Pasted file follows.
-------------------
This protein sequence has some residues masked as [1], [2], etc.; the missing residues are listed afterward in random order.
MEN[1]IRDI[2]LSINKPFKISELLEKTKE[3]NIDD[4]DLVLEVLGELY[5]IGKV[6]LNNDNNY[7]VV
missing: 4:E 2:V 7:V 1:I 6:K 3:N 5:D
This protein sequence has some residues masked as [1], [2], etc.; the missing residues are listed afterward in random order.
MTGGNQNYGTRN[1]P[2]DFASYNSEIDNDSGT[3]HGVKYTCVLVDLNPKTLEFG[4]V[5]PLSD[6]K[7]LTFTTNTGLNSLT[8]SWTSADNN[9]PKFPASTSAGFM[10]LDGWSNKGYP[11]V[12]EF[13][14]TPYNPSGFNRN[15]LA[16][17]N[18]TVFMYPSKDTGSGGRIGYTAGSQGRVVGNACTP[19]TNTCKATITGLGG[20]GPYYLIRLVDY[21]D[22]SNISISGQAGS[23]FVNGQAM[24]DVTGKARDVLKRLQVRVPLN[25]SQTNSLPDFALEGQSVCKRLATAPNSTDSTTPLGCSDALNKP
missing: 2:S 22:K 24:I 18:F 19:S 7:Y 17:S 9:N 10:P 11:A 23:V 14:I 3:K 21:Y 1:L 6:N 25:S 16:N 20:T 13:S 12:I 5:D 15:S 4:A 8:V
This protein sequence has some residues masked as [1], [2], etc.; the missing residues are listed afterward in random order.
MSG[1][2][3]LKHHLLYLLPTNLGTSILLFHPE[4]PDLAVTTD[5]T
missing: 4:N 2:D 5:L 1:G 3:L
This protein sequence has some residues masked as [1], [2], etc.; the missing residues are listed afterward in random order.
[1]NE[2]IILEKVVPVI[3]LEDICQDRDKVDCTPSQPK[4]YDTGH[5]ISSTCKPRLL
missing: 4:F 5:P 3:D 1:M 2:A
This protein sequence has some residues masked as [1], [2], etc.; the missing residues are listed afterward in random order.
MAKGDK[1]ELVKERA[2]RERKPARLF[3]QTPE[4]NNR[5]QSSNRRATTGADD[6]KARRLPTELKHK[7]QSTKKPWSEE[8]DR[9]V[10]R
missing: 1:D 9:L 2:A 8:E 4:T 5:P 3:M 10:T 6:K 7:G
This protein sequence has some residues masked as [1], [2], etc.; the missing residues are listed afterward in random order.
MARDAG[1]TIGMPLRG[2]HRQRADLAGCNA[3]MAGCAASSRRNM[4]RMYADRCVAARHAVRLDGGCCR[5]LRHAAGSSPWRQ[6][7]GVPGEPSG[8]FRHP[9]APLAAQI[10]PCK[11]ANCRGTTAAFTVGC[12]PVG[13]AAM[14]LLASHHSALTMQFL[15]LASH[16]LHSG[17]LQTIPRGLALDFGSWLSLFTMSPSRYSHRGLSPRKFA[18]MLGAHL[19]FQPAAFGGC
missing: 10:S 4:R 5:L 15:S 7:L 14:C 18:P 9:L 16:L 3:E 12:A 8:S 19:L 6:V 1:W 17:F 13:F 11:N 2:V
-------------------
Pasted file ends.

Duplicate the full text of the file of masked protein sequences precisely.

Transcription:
This protein sequence has some residues masked as [1], [2], etc.; the missing residues are listed afterward in random order.
MEN[1]IRDI[2]LSINKPFKISELLEKTKE[3]NIDD[4]DLVLEVLGELY[5]IGKV[6]LNNDNNY[7]VV
missing: 4:E 2:V 7:V 1:I 6:K 3:N 5:D
This protein sequence has some residues masked as [1], [2], etc.; the missing residues are listed afterward in random order.
MTGGNQNYGTRN[1]P[2]DFASYNSEIDNDSGT[3]HGVKYTCVLVDLNPKTLEFG[4]V[5]PLSD[6]K[7]LTFTTNTGLNSLT[8]SWTSADNN[9]PKFPASTSAGFM[10]LDGWSNKGYP[11]V[12]EF[13][14]TPYNPSGFNRN[15]LA[16][17]N[18]TVFMYPSKDTGSGGRIGYTAGSQGRVVGNACTP[19]TNTCKATITGLGG[20]GPYYLIRLVDY[21]D[22]SNISISGQAGS[23]FVNGQAM[24]DVTGKARDVLKRLQVRVPLN[25]SQTNSLPDFALEGQSVCKRLATAPNSTDSTTPLGCSDALNKP
missing: 2:S 22:K 24:I 18:F 19:S 7:Y 17:S 9:N 10:P 11:A 23:V 14:I 3:K 21:Y 1:L 6:N 25:S 16:N 20:T 13:S 12:I 5:D 15:S 4:A 8:V
This protein sequence has some residues masked as [1], [2], etc.; the missing residues are listed afterward in random order.
MSG[1][2][3]LKHHLLYLLPTNLGTSILLFHPE[4]PDLAVTTD[5]T
missing: 4:N 2:D 5:L 1:G 3:L
This protein sequence has some residues masked as [1], [2], etc.; the missing residues are listed afterward in random order.
[1]NE[2]IILEKVVPVI[3]LEDICQDRDKVDCTPSQPK[4]YDTGH[5]ISSTCKPRLL
missing: 4:F 5:P 3:D 1:M 2:A
This protein sequence has some residues masked as [1], [2], etc.; the missing residues are listed afterward in random order.
MAKGDK[1]ELVKERA[2]RERKPARLF[3]QTPE[4]NNR[5]QSSNRRATTGADD[6]KARRLPTELKHK[7]QSTKKPWSEE[8]DR[9]V[10]R
missing: 1:D 9:L 2:A 8:E 4:T 5:P 3:M 10:T 6:K 7:G
This protein sequence has some residues masked as [1], [2], etc.; the missing residues are listed afterward in random order.
MARDAG[1]TIGMPLRG[2]HRQRADLAGCNA[3]MAGCAASSRRNM[4]RMYADRCVAARHAVRLDGGCCR[5]LRHAAGSSPWRQ[6][7]GVPGEPSG[8]FRHP[9]APLAAQI[10]PCK[11]ANCRGTTAAFTVGC[12]PVG[13]AAM[14]LLASHHSALTMQFL[15]LASH[16]LHSG[17]LQTIPRGLALDFGSWLSLFTMSPSRYSHRGLSPRKFA[18]MLGAHL[19]FQPAAFGGC
missing: 10:S 4:R 5:L 15:S 7:L 14:C 18:P 9:L 16:L 3:E 12:A 8:S 19:L 6:V 1:W 17:F 13:F 11:N 2:V